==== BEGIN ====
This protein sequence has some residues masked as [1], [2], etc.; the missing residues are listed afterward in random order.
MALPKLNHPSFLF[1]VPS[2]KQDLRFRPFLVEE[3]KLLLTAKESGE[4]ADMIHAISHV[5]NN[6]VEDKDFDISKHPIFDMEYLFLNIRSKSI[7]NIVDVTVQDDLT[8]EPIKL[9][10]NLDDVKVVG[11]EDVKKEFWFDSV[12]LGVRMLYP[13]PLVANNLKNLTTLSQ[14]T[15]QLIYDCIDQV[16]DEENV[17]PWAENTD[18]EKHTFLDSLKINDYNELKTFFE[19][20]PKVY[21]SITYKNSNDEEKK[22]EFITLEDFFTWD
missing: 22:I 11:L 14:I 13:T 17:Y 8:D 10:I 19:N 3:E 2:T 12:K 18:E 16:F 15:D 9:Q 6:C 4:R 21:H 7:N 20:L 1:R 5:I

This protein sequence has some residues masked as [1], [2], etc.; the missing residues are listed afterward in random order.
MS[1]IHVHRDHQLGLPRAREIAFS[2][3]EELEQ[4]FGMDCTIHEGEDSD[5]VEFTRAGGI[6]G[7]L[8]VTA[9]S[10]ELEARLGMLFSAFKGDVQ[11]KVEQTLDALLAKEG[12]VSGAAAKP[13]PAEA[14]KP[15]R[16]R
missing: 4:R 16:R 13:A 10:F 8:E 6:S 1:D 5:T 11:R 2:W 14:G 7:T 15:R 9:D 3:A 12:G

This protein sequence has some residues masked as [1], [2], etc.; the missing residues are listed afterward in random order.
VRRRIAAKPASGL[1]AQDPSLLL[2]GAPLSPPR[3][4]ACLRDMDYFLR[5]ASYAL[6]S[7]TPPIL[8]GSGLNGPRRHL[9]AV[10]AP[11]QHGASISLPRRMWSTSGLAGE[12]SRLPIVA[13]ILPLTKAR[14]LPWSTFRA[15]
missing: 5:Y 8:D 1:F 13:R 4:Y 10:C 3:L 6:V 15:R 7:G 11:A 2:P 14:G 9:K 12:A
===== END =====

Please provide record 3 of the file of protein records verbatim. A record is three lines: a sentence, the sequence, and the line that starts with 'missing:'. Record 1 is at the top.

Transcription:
This protein sequence has some residues masked as [1], [2], etc.; the missing residues are listed afterward in random order.
VRRRIAAKPASGL[1]AQDPSLLL[2]GAPLSPPR[3][4]ACLRDMDYFLR[5]ASYAL[6]S[7]TPPIL[8]GSGLNGPRRHL[9]AV[10]AP[11]QHGASISLPRRMWSTSGLAGE[12]SRLPIVA[13]ILPLTKAR[14]LPWSTFRA[15]
missing: 5:Y 8:D 1:F 13:R 4:Y 10:C 3:L 6:V 15:R 7:G 11:A 2:P 14:G 9:K 12:A